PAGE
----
http://dictionary.reference.com/search?q=advice&x=19&y=18) So, my advice is my opinion, my recommendation offered from a distance to be used simply as a guide. It is not a requirement, and it is certainly not expected that it be taken as a directive or order on how to conduct one's affairs. I want to share what I have learned during my journey in this life and maybe there is something useful for the younger generation. After all, why re-invent the wheel if you don't have to?
TEA CUP BIRD FEEDERS
"Garden Art From Junk"
1-˝" piece of copper tubing 40" long (a 10' length cut into 3 pieces) sand the edges
1-˝"end cap either copper or PVC (at the home improvement center) it fits the end of the coper tubing
1 tea cup
1 tea sthingy
Loctite silicon glue
bird seed tied in a small bag with raffia (will be placed inside the cup)
To put it together:
Turn the tea cup upside down on the table, run a bead of glue around the bottom, attach the saucer, then attach the closed end of the end cap to the middle of the bottom of the saucer. This should set for several hours or overnight is best. Once dry, turn over and attach the tea sthingy with a little glue. Now attach the end piece to the copper tube. Put a punch hole in the poem and tie it on, place the bag of seed in the cup and you are all done.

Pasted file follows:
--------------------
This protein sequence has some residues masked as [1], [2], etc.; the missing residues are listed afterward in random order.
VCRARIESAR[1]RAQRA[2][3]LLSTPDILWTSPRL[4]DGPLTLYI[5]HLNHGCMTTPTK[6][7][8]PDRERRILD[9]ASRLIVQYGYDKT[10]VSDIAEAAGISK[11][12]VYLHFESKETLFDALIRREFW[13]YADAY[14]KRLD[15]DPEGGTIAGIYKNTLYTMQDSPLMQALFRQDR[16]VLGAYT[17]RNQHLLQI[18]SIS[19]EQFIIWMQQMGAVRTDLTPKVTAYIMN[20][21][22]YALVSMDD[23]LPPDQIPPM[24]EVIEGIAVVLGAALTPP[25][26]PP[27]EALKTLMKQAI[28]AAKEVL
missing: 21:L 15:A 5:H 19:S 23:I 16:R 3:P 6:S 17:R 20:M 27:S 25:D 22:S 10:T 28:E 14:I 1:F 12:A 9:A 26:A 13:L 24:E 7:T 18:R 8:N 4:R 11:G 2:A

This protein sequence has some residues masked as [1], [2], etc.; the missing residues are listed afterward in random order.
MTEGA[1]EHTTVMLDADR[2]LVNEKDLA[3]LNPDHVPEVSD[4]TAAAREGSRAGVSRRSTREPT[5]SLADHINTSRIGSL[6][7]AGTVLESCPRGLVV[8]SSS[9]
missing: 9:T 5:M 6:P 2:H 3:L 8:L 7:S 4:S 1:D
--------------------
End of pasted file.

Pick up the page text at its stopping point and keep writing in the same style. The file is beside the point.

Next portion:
I used nylon net to tulle and put birdseed in and gathered it with jute or a pretty ribbon..
roll of cork
jigsaw or table saw
hot glue gun/glue
1. Paint the window frame and let dry.
2. Pre-cut hard board and plywood to the size of the panes (half should be cut for plywood and half for hard board).
3. To make the bulletin boards, use one of the pieces of hardboard as a pattern and cut the cork to that size with scissors. Apply a generous amount of hot glue to the board; set the cork on top, and press down firmly while it dries. Use the same technique for all the cork sections of the window.
4. To make the chalkboards, cover each piece of plywood completely with blackboard paint and let dry.
5. Set the chalk and cork boards into the frame as desired. Screw on mending braces to hold them in place.
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|1 lb hamburger
1 can Fiesta Nacho cheese soup
1 cup frozen peas
1 cup frozen corn
1 can olives
Bag of frozen tator tots
approx 1 cup Monterey Jack Cheese for topping
Preheat oven to 375
Brown hamburger in skillet. Add taco seasoning as directed on package. In 10x13 casserole pan, place hamburger on bottom. Add remaining ingredients (making sure to add milk for the soup) and top with tator tots. Cook in the oven until bubbly. Add cheese and cook until cheese is melted.
Recipe from Paula Kaydus